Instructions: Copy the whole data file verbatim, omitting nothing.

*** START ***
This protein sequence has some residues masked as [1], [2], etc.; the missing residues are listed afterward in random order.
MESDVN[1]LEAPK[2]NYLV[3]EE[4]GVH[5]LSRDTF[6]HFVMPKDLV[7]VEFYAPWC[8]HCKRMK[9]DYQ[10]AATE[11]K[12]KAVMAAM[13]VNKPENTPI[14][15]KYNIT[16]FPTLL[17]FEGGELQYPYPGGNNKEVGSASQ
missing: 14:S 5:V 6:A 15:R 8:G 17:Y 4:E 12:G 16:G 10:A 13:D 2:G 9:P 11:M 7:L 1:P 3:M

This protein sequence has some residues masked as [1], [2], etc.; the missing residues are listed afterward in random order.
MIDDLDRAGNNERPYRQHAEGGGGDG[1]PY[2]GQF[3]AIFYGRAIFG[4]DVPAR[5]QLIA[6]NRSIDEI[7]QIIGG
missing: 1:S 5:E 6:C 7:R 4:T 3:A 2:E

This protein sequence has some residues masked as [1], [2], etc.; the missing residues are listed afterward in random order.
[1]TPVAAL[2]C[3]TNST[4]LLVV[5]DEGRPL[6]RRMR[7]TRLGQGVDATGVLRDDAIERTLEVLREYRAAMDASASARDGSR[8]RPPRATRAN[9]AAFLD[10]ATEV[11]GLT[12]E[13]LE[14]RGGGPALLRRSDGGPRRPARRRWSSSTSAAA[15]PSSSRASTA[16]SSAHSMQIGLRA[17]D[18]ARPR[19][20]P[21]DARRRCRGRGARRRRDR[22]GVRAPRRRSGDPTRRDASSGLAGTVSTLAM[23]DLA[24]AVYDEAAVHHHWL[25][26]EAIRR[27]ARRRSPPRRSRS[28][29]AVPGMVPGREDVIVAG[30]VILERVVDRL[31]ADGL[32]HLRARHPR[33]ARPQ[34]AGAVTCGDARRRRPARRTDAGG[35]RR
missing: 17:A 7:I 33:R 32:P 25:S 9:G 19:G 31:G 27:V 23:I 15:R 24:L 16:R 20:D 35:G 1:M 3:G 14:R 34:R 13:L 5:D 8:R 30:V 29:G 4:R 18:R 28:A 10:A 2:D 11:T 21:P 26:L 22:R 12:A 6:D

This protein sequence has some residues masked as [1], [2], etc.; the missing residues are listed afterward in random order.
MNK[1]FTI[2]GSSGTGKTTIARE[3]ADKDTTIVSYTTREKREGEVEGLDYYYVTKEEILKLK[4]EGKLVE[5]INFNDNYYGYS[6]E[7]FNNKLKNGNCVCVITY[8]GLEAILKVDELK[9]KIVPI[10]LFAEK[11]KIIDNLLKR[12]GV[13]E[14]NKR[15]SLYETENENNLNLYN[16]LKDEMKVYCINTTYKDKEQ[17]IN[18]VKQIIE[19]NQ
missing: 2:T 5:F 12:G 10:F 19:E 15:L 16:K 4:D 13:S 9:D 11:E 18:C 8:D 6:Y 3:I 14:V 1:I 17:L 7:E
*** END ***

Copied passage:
This protein sequence has some residues masked as [1], [2], etc.; the missing residues are listed afterward in random order.
MESDVN[1]LEAPK[2]NYLV[3]EE[4]GVH[5]LSRDTF[6]HFVMPKDLV[7]VEFYAPWC[8]HCKRMK[9]DYQ[10]AATE[11]K[12]KAVMAAM[13]VNKPENTPI[14][15]KYNIT[16]FPTLL[17]FEGGELQYPYPGGNNKEVGSASQ
missing: 14:S 5:V 6:A 15:R 8:G 17:Y 4:E 12:G 16:G 10:A 13:D 2:G 9:P 11:M 7:L 1:P 3:M

This protein sequence has some residues masked as [1], [2], etc.; the missing residues are listed afterward in random order.
MIDDLDRAGNNERPYRQHAEGGGGDG[1]PY[2]GQF[3]AIFYGRAIFG[4]DVPAR[5]QLIA[6]NRSIDEI[7]QIIGG
missing: 1:S 5:E 6:C 7:R 4:T 3:A 2:E

This protein sequence has some residues masked as [1], [2], etc.; the missing residues are listed afterward in random order.
[1]TPVAAL[2]C[3]TNST[4]LLVV[5]DEGRPL[6]RRMR[7]TRLGQGVDATGVLRDDAIERTLEVLREYRAAMDASASARDGSR[8]RPPRATRAN[9]AAFLD[10]ATEV[11]GLT[12]E[13]LE[14]RGGGPALLRRSDGGPRRPARRRWSSSTSAAA[15]PSSSRASTA[16]SSAHSMQIGLRA[17]D[18]ARPR[19][20]P[21]DARRRCRGRGARRRRDR[22]GVRAPRRRSGDPTRRDASSGLAGTVSTLAM[23]DLA[24]AVYDEAAVHHHWL[25][26]EAIRR[27]ARRRSPPRRSRS[28][29]AVPGMVPGREDVIVAG[30]VILERVVDRL[31]ADGL[32]HLRARHPR[33]ARPQ[34]AGAVTCGDARRRRPARRTDAGG[35]RR
missing: 17:A 7:I 33:R 32:P 25:S 9:G 19:G 31:G 27:V 23:I 15:R 24:L 16:R 20:D 35:G 1:M 3:G 14:R 34:R 13:L 5:D 8:R 30:V 29:G 4:R 18:R 28:A 10:A 2:D 11:T 21:P 26:L 22:R 12:A 6:D

This protein sequence has some residues masked as [1], [2], etc.; the missing residues are listed afterward in random order.
MNK[1]FTI[2]GSSGTGKTTIARE[3]ADKDTTIVSYTTREKREGEVEGLDYYYVTKEEILKLK[4]EGKLVE[5]INFNDNYYGYS[6]E[7]FNNKLKNGNCVCVITY[8]GLEAILKVDELK[9]KIVPI[10]LFAEK[11]KIIDNLLKR[12]GV[13]E[14]NKR[15]SLYETENENNLNLYN[16]LKDEMKVYCINTTYKDKEQ[17]IN[18]VKQIIE[19]NQ
missing: 2:T 5:F 12:G 10:F 19:E 15:L 16:K 4:D 13:S 9:D 11:E 18:C 8:D 6:Y 3:I 14:V 1:I 17:L 7:E